Around 98% of all global seaweed farming takes place in East and Southeast Asia. However, climate change is creating shorter growing cycles and warmer ocean temperatures that are decreasing yields.

“The plants are adapted to a certain range of temperatures,” explains Davis. “If the ocean changes even one degree on average, the current crops won’t grow.”

According to a 2023 report from the World Bank, “Seaweed farming in Asia is almost entirely reliant on human labor,” yet the industry grapples with labor shortages and poor efficiency that’s “primarily restrained by the lack of good-quality seed supply.”

Davis has a simpler way of stating it: “They’re using Stone Age technology.”

“There are hundreds of thousands of these farmers, they have their own rights to the water, they’ve been farming for generations. If we can get seed material that grows faster — and we’ve got varieties which grow two to three times faster than [via traditional methods] — the improvement we can leverage is massive. We can really create tremendous productivity gains.”

Currently working with small pet food manufacturers in Southeast Asia, Seadling has ambitions in the future to provide functional seaweed-based ingredients for human consumption.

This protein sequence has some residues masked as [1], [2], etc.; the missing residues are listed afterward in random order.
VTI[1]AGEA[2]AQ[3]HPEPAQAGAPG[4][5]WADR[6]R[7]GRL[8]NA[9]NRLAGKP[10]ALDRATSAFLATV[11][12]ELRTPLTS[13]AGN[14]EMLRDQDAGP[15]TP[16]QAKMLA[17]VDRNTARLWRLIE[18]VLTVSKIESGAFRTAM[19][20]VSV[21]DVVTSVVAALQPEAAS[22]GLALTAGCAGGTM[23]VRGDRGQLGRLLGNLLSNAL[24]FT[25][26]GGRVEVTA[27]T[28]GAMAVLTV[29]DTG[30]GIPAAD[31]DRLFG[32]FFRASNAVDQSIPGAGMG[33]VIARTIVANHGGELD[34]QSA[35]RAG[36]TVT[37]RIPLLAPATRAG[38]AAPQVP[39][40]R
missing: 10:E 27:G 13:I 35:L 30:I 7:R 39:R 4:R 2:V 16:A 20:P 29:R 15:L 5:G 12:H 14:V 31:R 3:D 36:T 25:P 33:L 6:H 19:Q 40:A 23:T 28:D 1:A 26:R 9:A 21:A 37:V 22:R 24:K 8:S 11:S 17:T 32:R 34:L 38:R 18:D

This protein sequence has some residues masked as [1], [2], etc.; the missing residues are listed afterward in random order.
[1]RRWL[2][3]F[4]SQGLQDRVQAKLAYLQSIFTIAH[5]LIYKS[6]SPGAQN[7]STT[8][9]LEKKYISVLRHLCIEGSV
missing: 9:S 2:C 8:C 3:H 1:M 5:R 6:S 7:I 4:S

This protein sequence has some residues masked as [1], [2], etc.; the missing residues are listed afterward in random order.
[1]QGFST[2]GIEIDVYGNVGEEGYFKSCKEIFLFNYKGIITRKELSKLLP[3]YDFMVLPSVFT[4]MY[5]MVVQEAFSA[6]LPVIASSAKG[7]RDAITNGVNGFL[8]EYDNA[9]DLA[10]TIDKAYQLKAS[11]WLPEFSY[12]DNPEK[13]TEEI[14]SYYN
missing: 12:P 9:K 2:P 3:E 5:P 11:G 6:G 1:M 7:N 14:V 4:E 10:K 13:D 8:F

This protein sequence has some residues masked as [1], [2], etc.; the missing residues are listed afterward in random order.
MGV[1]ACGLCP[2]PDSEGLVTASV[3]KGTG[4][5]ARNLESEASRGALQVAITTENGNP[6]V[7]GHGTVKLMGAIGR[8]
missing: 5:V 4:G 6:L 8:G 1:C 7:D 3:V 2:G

Image credit: Seadling

How Seadling works

Seadling, which is registered in Singapore and operates out of Malaysia, uses proprietary hatchery technology and fermentation processes to increase the production of oligosaccharides and Vitamin K-2 in the Kappaphycus seaweed species. The process boosts the seaweed’s prebiotic qualities that can improve digestive health by regulating gut microbiota. Seadling currently has a patent pending for its fermentation and engineering processes.

The company says its fermentation process increases oligosaccharide yield by 345% compared to non-fermented processes.

Since Seadling is vertically integrated, it works directly with seaweed farmers in Borneo to source the raw materials.

Seadling is also piloting a program in which it distributes seedlings of its own proprietary strains to farmers to help them improve yields and productivity of plants. Those plants are then sent back to Seadling to undergo the fermentation process and become functional ingredients.

“We’ve got data showing that certain varieties will perform best in certain seasons in certain locations,” explains Davis. “So for example, we can come to a farmer and say, ‘Plant this for the next six months,’ and then come back and say, ‘Now plant this’.”

Image credit: Seadling

Nutrition meets function for pet food